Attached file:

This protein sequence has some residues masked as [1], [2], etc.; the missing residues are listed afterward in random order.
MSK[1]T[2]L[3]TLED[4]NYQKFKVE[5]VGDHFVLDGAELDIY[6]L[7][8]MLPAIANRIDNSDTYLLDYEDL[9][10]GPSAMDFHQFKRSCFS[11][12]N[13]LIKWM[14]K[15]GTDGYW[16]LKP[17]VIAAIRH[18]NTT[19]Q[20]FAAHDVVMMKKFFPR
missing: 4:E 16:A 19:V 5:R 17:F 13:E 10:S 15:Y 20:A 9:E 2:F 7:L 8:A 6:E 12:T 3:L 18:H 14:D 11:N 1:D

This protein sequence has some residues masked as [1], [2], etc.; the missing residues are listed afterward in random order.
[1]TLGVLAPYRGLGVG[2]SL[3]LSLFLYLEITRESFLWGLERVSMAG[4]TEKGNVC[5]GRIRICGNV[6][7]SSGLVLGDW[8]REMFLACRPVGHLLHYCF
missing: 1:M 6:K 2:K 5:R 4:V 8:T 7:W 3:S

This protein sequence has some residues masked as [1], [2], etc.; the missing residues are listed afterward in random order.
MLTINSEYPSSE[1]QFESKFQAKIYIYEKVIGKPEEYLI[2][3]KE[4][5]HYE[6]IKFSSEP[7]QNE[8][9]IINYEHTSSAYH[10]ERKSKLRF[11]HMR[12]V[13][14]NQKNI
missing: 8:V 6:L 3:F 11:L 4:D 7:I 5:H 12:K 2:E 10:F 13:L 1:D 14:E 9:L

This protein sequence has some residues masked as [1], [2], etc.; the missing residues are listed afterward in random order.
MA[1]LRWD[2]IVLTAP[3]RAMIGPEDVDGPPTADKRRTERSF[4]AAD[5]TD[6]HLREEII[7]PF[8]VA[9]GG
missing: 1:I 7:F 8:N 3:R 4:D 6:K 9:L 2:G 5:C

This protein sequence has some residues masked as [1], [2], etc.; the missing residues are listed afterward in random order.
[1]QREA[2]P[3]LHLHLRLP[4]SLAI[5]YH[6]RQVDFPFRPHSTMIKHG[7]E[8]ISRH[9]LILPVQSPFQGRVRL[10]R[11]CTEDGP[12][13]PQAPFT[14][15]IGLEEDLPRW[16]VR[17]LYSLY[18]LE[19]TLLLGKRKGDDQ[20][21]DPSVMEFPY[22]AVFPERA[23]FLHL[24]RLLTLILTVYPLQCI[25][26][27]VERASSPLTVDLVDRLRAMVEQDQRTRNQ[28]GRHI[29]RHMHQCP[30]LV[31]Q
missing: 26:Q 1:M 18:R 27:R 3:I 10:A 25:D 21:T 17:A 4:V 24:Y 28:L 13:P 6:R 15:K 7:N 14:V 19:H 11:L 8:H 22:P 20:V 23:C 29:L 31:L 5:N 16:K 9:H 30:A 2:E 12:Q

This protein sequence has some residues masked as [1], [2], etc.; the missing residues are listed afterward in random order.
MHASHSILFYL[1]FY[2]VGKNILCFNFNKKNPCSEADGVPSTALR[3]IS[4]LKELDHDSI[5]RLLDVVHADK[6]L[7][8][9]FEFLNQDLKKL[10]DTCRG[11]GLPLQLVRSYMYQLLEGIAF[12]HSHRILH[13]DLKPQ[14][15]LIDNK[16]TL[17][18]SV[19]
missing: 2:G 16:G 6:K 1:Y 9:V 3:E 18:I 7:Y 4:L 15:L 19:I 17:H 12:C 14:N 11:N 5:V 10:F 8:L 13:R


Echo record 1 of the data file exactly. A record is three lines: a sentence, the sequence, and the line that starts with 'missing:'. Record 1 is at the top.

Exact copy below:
This protein sequence has some residues masked as [1], [2], etc.; the missing residues are listed afterward in random order.
MSK[1]T[2]L[3]TLED[4]NYQKFKVE[5]VGDHFVLDGAELDIY[6]L[7][8]MLPAIANRIDNSDTYLLDYEDL[9][10]GPSAMDFHQFKRSCFS[11][12]N[13]LIKWM[14]K[15]GTDGYW[16]LKP[17]VIAAIRH[18]NTT[19]Q[20]FAAHDVVMMKKFFPR
missing: 4:E 16:A 19:V 5:R 17:F 13:E 10:S 15:Y 20:A 9:E 2:F 7:L 8:A 6:E 12:T 3:L 18:H 14:D 11:N 1:D